The Role of Alternative Causes in Moderating Belief-Based Data Weighting

Kelly GoedertSeton Hall University
Michelle EllefsonUniversity of Cambridge

Abstract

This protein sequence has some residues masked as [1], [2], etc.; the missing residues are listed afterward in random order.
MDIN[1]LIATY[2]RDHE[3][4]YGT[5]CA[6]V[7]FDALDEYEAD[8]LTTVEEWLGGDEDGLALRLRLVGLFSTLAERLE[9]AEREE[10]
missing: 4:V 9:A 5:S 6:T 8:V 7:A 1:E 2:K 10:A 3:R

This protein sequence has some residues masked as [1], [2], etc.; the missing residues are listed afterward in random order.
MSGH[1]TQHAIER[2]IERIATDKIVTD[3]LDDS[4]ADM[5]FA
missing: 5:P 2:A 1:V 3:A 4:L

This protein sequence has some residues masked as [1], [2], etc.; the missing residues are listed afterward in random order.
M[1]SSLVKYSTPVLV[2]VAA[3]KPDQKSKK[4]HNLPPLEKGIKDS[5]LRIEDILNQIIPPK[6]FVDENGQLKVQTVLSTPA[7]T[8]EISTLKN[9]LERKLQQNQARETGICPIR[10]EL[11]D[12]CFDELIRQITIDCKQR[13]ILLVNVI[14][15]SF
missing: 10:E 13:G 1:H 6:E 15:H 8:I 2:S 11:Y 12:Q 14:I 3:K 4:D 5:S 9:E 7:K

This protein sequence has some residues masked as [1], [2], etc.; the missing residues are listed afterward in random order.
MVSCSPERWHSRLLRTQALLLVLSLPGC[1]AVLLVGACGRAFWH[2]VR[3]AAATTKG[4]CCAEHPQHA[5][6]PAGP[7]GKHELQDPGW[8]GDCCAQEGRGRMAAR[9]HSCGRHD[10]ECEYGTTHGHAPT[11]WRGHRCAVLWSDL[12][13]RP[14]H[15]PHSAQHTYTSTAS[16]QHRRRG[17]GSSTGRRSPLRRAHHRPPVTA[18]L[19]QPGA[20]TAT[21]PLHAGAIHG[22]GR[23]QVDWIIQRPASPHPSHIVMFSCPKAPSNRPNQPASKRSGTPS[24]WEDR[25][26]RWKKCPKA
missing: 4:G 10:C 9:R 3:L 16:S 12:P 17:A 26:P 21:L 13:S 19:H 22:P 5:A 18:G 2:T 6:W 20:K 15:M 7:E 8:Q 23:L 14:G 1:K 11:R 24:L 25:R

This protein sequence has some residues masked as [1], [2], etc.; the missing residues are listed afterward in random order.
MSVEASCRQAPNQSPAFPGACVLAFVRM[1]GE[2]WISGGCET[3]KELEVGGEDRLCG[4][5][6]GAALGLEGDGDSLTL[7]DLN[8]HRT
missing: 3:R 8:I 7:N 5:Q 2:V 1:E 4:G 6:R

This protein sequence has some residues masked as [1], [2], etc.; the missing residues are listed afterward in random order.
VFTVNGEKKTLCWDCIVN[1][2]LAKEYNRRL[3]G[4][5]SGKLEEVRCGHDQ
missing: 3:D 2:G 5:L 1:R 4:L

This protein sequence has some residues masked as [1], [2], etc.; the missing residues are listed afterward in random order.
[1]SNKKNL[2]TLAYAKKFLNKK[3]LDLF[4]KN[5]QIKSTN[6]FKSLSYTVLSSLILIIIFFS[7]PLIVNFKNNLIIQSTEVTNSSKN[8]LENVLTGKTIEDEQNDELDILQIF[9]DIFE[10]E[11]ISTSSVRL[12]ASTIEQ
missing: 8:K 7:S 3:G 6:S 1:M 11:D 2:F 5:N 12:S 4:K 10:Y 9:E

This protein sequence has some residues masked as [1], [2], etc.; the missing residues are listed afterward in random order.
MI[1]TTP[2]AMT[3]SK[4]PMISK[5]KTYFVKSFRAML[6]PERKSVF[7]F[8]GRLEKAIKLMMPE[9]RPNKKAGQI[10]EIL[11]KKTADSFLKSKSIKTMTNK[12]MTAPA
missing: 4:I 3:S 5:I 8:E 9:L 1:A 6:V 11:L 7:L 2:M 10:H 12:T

Participants learning about unbelievable causes tend to place less weight on cell frequency data than those given believable causes (Goedert, Ellefson & Rehder, 2013). However, in that prior work, participants made judgments about outcomes which had a large number of possible causes. We hypothesized that belief-based alteration in data-weighting depends on the consideration of alternative causes. Here, we presented subjects with either implausible or plausible causes of outcomes that had few causal alternatives (colon cancer and chemical reactions). On each of 16 trials, participants saw complete frequency information (i.e., corresponding to all four cells of the 2x2 contingency table) and made a causal judgment. In contrast to the prior work using outcomes with lots of causal alternatives, we observed similar patterns of data-weighting for the implausible and plausible causes. These results suggest a role for the consideration of causal alternatives in the modification of belief-based data-weighting.

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